What training, classes, experience, or skills development would you recommend to someone who wishes to enter your practice area?

The ability to think critically and communicate effectively are two skills that I think will serve anyone well in a corporate practice. Clients come to Kirkland because they are looking for legal counsel that can help brainstorm novel solutions and provide additional market insight. Our projects often do not fit within the confines of one practice group, so we are constantly collaborating with our colleagues to come up with a comprehensive solution. What this ultimately means for an associate is distilling convoluted and nuanced material into a form that can easily be understood by clients and addresses their concerns. My previous experience at the State Department and on Capitol Hill helped prepare me for this. Oftentimes, I had only a short amount of time to summarize a pressing issue and help senior leaders make a determination of next steps.

What do you like best about your practice area?

A fundamental aspect of any fulfilling legal career is the opportunity to continue learning and continue improving. The variety of work we handle at Kirkland allows me to do that. I’ve been able to work on transactions that are multi-jurisdictional, where I’m learning peculiarities of Mauritius law, for example, and trying to work with local counsel to make sure that our client’s interests are addressed, as well as complex secondaries work where we are negotiating the terms and economics of multiple documents with multiple parties all at once. This diversity of practice is where I think Kirkland is truly unparalleled.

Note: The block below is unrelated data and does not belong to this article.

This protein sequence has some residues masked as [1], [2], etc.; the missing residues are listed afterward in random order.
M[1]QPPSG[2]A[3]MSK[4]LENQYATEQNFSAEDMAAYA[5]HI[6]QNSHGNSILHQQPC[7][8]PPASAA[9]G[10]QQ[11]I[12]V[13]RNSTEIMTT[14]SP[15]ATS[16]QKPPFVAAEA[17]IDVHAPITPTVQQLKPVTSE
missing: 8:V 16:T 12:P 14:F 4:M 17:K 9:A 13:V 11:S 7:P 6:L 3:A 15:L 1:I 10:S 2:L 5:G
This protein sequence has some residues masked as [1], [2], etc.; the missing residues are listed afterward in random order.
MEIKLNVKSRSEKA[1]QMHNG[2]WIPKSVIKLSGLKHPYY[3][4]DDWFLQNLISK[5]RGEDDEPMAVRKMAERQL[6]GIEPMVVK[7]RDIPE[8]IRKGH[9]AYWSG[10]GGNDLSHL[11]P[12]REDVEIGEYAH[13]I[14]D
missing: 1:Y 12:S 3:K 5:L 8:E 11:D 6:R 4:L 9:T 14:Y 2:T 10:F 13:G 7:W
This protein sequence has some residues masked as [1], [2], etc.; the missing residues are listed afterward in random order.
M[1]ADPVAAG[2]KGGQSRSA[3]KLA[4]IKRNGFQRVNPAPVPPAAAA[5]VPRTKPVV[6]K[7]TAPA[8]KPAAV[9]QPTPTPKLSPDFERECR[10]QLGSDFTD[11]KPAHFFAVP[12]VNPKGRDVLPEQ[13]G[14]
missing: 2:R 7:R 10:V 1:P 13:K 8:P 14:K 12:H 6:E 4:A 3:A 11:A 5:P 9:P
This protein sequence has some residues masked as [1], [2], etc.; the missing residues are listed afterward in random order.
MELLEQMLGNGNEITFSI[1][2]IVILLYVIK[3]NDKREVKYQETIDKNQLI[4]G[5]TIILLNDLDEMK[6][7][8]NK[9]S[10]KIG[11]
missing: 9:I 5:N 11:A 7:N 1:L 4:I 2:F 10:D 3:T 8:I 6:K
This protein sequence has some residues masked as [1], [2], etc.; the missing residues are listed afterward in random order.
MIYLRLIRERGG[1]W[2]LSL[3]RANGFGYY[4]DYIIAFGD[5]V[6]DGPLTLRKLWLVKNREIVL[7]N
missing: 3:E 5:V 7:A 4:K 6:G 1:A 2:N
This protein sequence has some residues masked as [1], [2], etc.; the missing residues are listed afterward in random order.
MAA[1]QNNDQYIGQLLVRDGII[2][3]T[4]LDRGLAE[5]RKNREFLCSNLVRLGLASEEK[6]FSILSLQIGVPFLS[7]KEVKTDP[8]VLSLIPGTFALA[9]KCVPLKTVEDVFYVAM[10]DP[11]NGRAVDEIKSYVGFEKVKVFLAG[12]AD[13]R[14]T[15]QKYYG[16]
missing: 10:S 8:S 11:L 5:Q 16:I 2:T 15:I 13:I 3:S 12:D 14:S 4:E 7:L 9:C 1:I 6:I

What is unique about your practice area at your firm?

Few law firms have the breadth and depth of Kirkland, especially within the corporate space. That translates into an interesting mix of work for associates and a career where you will continually be challenged. The type of matters we work on constantly push me to develop as an associate and to become conversant in legal concepts outside of my core practice area. There are days when I’m on the phone with my colleagues in other practice groups, trying to better understand litigation issues, M&A concepts, or the concerns of lenders. We pride ourselves on helping clients address these issues in a commercial and thoughtful way.

What kinds of experience can summer associates gain in this practice area at your firm?

I’m surprised at how small and collaborative our teams are for a firm of our size. From their first assignment, summer associates can really dive into the material and start to become a valuable member. Whether they are trying to solve tax or regulatory issues, they are able to actively contribute. Our summers are given real responsibility, and the assignments and projects are thoughtfully tailored.

What has been the most surprising aspect of dealmaking to you?

Many law students come to firms expecting dealmaking to involve long, protracted arguments with opposing counsel. While that is sometimes the case, I find that a skilled lawyer is often able to find general areas of consensus between parties and then work from that point forward to find a solution. I am amazed at how some lawyers are able to do so seamlessly, turning somewhat contentious negotiations and zero-sum thinking into more of a discussion on how to reach an agreement.